On top of all of that, they ran down Paul, claiming his ways as weak and lacking power; that to talk about the cross too much was offensive and not a good way to get people in: that Holy Communion was a bit of an odd thing to have and meant that the rich had to join with the poor. People were more influenced by powerful speaking and the phenomena of tongues, gifted leadership and great learning, freedom to do their own thing, tolerance and much more. Get the techniques right and all will work well  and get the people in.

 It all sounds a bit familiar doesn't it?

Well - Paul knew what it takes to making a living in life and how to get on in life. He was a maker of tents; a university student who sat under one of the great teachers of the day; he knew his Bible thoroughly, as well as the philosophies of the day. As a young man he had already worked his way up in Jewish circles. He knew everything there was in how to get on.

 But after Christ had appeared to him he knew otherwise. From that point on he now knew what making a life was all about. He knew the difference between making a living and making a life. When it comes to faith and to life in the Church, Paul made up his mind, [or more to the point, was convinced by the Holy Spirit] to know nothing except Jesus Christ, and especially the importance of his death on the cross. There was what was all important - there was a lasting message for God's people.

 All other ideas, techniques and issues are all only secondary and of no lasting value. This also applies to big words and great learning: human wisdom will let us down when we need it most of all. At the same time these things only bring division. Whereas Jesus Christ and his death on the cross  creates and sustains faith and eternal life, and so makes for real life.

 You see – Jesus Christ and the cross gives us a real revelation of God. If we want to know who God is and what he is like, and what he thinks is important, we must look to Jesus and his Word to find what we need to know. All the rest is as Paul would say, garbage – a load of rubbish.

 And that is important for us today to think about and remember, because time and again we sinful human beings keep wanting to add and change things to that which we think are important: we want to use human thinking to get things done; and we keep mucking it up.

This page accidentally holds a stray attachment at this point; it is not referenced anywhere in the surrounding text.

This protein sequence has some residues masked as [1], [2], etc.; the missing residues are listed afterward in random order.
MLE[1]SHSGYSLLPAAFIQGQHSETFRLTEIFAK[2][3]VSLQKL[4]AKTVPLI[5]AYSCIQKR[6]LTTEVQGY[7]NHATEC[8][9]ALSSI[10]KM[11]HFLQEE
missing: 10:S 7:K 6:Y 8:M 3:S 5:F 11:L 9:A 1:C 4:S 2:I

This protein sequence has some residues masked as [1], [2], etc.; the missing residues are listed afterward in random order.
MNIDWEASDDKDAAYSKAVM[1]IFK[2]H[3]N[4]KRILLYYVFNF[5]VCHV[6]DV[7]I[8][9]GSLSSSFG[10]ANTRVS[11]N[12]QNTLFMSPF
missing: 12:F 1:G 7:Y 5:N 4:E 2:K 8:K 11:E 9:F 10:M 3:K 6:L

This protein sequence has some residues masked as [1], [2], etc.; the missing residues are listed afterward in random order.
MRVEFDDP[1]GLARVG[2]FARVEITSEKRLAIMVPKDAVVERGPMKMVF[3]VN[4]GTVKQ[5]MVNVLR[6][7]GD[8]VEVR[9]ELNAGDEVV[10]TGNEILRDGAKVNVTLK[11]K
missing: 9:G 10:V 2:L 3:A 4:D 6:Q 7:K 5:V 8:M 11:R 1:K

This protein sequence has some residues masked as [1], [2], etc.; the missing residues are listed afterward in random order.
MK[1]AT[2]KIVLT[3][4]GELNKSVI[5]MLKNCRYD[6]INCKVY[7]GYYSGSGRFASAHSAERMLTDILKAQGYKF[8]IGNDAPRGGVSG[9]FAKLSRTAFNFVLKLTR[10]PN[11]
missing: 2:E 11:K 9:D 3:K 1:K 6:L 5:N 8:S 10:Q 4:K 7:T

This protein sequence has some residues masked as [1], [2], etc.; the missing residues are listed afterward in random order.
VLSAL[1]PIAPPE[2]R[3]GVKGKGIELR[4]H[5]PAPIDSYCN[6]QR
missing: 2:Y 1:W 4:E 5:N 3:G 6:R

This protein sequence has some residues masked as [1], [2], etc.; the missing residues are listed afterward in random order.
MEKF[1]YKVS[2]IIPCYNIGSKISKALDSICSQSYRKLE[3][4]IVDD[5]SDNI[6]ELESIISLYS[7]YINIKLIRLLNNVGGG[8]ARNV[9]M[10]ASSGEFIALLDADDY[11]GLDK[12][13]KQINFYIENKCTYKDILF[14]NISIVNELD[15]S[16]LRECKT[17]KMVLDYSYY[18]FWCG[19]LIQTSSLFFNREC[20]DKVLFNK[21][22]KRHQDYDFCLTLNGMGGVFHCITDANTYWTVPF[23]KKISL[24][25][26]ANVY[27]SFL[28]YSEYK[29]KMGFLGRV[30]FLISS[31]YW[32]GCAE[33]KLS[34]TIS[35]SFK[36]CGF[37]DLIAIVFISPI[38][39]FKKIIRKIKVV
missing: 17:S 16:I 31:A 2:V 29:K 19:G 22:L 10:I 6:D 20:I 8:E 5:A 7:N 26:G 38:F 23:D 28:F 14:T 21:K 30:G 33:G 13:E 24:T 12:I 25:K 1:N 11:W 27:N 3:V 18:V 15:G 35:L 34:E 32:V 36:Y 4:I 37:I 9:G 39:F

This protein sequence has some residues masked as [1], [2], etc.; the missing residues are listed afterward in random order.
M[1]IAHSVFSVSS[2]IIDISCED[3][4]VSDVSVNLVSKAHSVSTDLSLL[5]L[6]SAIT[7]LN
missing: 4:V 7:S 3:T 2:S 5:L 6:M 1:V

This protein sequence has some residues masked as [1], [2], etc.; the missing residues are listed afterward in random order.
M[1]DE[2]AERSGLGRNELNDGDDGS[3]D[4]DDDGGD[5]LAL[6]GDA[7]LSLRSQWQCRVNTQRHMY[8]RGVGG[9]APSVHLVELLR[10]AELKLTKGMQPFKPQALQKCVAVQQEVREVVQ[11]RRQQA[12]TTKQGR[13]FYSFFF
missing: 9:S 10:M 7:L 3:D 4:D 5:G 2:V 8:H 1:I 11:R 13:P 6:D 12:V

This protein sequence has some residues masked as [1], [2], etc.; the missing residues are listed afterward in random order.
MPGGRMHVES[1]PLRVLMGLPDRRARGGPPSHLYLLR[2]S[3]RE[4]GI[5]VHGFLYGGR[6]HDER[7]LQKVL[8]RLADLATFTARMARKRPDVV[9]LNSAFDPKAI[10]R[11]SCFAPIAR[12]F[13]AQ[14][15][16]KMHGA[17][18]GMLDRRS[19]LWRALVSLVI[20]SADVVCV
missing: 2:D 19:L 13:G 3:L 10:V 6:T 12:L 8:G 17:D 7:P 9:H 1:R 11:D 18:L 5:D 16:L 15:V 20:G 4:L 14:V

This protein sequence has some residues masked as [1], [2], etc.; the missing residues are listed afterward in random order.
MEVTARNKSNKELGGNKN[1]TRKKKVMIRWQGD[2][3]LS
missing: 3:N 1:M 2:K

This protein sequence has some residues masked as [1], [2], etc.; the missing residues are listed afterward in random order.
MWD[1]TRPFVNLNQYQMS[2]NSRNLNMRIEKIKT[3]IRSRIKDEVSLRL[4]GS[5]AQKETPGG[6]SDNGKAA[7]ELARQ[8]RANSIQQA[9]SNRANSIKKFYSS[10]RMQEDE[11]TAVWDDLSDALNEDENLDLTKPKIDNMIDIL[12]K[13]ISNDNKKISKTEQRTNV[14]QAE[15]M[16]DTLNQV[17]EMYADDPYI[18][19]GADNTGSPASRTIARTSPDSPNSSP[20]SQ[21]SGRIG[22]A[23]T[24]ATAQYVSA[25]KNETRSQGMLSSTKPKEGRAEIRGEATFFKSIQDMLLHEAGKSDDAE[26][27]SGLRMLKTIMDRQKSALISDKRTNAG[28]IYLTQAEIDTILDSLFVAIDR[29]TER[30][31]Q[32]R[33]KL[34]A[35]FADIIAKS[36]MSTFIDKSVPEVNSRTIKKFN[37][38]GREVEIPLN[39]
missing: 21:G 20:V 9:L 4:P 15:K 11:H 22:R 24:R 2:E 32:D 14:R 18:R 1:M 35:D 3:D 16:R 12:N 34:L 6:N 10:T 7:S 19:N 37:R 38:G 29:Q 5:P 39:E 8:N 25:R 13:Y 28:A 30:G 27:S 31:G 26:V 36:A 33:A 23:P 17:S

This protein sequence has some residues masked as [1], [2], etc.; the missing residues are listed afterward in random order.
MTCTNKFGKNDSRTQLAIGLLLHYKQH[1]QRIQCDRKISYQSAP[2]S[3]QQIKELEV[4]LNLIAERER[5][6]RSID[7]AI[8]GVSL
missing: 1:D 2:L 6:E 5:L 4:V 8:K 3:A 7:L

Yet as we listen to him and focus on the importance of the cross; and follow his approach to what is important we will not go wrong. Let us clearly get it into our heads that his way and thinking is what is good for us and which is ultimately helpful. It is not just given for some short term, feel good thing which does not last. It is the power that we need for living life here in the midst of the rough and tough of a sinful world, but also which leads us into the next as well. Sure, initially it might not seem good for us because it does not suite our human wisdom, but it truly is what will give us what we need. It is right, because after all, surely God is right.

 However, again, the most important aspect of it all is the fact that Jesus did die on the cross.  He did so because our situation in life was in dire straits, without a way out. We were all on a one way trip to hell, without wanting to acknowledge it. Jesus however comes and takes that punishment on himself so that we might be forgiven and have the assurance that in connection with him we have life and salvation in all of its fullness. Jesus death on the cross turns our life around. We are now guaranteed of eternal life in heaven with our Lord.

There is God's power at work for our good; and that is what our faith – our trust is based on. That is what truly saves us and gives us true and lasting happiness. That is what we really need.  Not human wisdom - which is fleeting and short term.

 So please heed what Paul has to say here. Take careful note of his message so that you do not get caught up in a lot of the rot that is around these days. Make up your mind also, to forget everything except Jesus Christ and the importance of his death on cross. For to him alone belongs all glory and honour, now and always.  AMEN.

 Pastor Roger Atze
Glandore/Underdale Lutheran Parish